Global biodiversity has declined | WWF
© WWF/ZSL, 2012

Global biodiversity has declined

The Global Living Planet Index continues to show around a 30% global decline since 1970

Global biodiversity has declined

 rel= © WWF/ZSL, 2012

The Living Planet Index reflects the overall health of our planet's biodiversity.

It works a bit like a stock exchange index, by tracking average changes in animal populations from around the world.

The Living Planet Index continues to show around a 30 per cent global decline since 1970

  • The 30% decline means that on average, species population sizes were 30% smaller in 2008 than in 1970
  • This decline is seen in all biomes
  • And is highest in freshwater habitats
  • But the trend is not the same all over the world
  • Tropical and temperate regions show starkly divergent trends
  • As do high-income and low- and middle-income countries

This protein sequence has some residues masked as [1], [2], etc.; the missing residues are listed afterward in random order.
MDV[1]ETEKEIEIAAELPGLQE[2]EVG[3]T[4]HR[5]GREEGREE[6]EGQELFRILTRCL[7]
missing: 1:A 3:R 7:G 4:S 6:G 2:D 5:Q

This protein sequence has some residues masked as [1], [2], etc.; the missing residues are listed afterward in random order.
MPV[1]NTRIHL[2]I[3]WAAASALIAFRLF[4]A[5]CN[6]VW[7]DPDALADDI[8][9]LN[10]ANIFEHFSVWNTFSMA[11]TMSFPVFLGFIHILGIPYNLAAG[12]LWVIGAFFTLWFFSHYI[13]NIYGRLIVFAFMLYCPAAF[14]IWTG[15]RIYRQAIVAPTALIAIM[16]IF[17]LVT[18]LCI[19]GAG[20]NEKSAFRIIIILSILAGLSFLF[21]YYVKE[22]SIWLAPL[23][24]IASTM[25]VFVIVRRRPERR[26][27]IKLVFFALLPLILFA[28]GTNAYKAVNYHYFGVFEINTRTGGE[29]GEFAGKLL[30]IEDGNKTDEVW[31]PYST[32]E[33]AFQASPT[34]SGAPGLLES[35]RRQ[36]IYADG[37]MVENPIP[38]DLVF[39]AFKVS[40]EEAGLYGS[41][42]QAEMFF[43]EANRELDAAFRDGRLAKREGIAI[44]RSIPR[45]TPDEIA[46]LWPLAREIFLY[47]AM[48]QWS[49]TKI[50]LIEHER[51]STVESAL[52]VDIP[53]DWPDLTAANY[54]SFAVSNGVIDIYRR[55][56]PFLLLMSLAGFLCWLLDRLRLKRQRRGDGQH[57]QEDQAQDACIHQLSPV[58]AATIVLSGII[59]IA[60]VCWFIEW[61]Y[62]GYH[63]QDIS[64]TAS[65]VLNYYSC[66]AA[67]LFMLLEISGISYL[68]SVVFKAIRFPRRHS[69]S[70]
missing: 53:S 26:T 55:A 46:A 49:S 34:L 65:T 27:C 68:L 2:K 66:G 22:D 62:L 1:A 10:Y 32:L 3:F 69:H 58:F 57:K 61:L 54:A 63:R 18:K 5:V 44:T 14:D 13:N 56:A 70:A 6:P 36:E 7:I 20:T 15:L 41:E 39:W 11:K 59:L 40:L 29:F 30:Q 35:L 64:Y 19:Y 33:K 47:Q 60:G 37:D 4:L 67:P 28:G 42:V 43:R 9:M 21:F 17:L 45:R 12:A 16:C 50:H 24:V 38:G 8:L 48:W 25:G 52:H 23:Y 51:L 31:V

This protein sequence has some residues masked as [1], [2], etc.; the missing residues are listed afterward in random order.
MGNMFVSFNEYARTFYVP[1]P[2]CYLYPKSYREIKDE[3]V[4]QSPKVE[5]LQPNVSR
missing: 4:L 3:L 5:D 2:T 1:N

Scroll over the map below to see the Living Planet Index in more detail in different habitat types in tropical and temperate areas.
Turning population trends into the Living Planet indices. Click on the image to enlarge.


Shorthand for biological diversity. Variability among living organisms from all sources including terrestrial, marine and other aquatic ecosystems, and the ecological complexes of which they are part; this includes diversity within species, between species and of ecosystems (CBD and UNEP).

A dynamic complex of plant, animal and micro-organism communities and their non-living environment interacting as a functional unit.

A major portion of the living environment of a particular region characterized by its distinctive vegetation and maintained by local climatic conditions.